Gorgets were worn about the neck by on-duty officers during the Revolutionary War. From a distance their crescent shape was recognized as a symbol of rank, and close-up their engraved decoration often testified to their owner's regimental affiliation and patriotic fervor. This example belonged to Lieutenant Alexander Hume of the Second South Carolina Regiment. Its face is ornamented with the liberty pole, crossed flags and the arms of war above the regiment's motto: "Libertas.Portior.Vita," or "liberty is more important than life". According to legend George Washington presented the gorget to Hume who wore it for the rest of his military career. More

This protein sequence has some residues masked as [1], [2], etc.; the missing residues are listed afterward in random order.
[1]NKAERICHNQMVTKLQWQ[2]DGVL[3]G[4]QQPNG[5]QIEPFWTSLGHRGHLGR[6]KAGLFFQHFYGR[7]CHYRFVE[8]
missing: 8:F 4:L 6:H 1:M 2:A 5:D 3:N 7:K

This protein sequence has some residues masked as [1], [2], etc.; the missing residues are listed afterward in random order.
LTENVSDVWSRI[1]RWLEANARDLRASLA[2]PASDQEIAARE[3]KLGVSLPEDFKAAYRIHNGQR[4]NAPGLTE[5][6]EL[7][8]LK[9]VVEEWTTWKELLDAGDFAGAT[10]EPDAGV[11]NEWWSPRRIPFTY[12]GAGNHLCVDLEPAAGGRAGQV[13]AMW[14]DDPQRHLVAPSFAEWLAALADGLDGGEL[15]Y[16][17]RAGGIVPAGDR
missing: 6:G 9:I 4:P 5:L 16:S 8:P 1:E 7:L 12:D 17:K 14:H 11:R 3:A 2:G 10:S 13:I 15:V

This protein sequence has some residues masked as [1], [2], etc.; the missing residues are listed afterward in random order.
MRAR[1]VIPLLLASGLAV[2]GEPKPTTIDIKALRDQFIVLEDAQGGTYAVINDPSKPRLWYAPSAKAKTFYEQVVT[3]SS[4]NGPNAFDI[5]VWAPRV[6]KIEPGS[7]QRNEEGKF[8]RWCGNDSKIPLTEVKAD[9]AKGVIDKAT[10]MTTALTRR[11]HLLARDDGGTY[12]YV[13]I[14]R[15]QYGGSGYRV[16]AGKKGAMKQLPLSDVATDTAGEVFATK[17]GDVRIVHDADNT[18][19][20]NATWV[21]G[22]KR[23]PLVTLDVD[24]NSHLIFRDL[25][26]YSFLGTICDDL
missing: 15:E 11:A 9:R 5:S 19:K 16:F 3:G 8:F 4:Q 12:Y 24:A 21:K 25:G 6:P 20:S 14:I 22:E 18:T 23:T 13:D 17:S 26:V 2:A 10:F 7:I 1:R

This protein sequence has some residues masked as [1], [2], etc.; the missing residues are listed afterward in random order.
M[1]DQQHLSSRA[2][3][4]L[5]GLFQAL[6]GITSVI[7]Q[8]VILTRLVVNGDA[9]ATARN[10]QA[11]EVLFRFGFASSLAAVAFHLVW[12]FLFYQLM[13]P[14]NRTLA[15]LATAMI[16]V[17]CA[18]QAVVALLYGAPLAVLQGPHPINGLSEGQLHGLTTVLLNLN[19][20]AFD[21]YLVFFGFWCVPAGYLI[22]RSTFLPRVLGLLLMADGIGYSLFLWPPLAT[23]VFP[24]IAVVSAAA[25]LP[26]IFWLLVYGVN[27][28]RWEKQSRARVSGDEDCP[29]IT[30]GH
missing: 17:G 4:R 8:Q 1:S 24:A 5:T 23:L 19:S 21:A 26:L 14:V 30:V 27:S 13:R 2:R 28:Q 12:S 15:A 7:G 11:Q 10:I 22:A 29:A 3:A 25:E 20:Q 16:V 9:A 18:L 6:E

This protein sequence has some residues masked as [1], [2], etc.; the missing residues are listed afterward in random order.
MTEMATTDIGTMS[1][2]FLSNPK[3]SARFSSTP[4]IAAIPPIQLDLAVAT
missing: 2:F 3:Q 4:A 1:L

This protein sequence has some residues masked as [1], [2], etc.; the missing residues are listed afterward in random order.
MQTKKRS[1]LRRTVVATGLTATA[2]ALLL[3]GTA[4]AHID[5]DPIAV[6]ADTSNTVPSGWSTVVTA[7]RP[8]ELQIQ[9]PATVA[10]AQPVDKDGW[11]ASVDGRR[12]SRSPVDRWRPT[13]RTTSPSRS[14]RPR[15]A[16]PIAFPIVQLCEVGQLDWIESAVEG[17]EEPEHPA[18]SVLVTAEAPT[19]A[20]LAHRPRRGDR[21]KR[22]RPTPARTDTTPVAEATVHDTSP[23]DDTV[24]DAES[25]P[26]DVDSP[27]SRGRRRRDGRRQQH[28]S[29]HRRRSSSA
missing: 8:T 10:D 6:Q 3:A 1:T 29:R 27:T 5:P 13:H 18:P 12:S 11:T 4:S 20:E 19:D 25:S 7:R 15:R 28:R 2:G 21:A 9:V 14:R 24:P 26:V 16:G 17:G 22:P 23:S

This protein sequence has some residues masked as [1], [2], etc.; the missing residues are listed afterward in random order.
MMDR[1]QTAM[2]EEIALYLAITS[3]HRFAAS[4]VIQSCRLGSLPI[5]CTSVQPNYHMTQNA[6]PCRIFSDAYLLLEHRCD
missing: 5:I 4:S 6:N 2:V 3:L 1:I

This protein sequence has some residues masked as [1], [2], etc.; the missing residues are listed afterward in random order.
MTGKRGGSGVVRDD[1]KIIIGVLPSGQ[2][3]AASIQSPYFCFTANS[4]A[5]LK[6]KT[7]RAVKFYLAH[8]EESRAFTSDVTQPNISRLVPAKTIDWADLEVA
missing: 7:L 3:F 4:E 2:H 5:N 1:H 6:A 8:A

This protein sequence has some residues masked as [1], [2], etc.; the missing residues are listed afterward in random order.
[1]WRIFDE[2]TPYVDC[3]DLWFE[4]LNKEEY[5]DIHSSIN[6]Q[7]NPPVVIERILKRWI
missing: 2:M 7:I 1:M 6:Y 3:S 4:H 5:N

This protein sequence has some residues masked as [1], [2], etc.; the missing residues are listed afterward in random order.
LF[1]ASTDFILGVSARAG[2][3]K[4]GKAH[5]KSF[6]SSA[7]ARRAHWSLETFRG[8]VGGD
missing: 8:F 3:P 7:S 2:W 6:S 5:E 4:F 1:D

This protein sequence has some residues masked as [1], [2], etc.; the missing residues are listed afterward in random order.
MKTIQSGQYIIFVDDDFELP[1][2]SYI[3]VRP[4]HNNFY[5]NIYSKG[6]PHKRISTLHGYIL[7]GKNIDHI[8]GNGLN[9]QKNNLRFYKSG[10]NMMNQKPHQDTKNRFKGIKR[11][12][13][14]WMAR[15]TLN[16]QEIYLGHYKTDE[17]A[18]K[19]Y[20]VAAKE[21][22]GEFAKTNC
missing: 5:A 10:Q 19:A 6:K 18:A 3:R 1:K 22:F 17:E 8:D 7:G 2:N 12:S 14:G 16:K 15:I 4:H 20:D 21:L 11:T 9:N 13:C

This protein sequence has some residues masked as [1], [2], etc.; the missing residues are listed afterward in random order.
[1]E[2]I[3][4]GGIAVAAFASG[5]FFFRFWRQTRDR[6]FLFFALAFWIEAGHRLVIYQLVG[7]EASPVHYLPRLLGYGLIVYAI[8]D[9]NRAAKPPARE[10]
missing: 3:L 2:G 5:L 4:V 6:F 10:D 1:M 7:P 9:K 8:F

Date

c. 1776-1779


Geography


Material/Technique

Silver


Dimensions

Overall: 4 3/16 in. x 4 1/8 in. x 1 3/8 in. (10.64 cm x 10.49 cm x 3.51 cm)
Overall (including ribbon): 10 in. (25.4 cm)


Credit

Gift of Alexander Hume Ford and Mrs. Lewis Williams, 1926
Conservation courtesy of the Life Guard Society of Historic Mount Vernon


Object Number

H-475/A


Colors


Mount Vernon's object research is ongoing and information about this object is subject to change. For information on image use and reproductions, click here.
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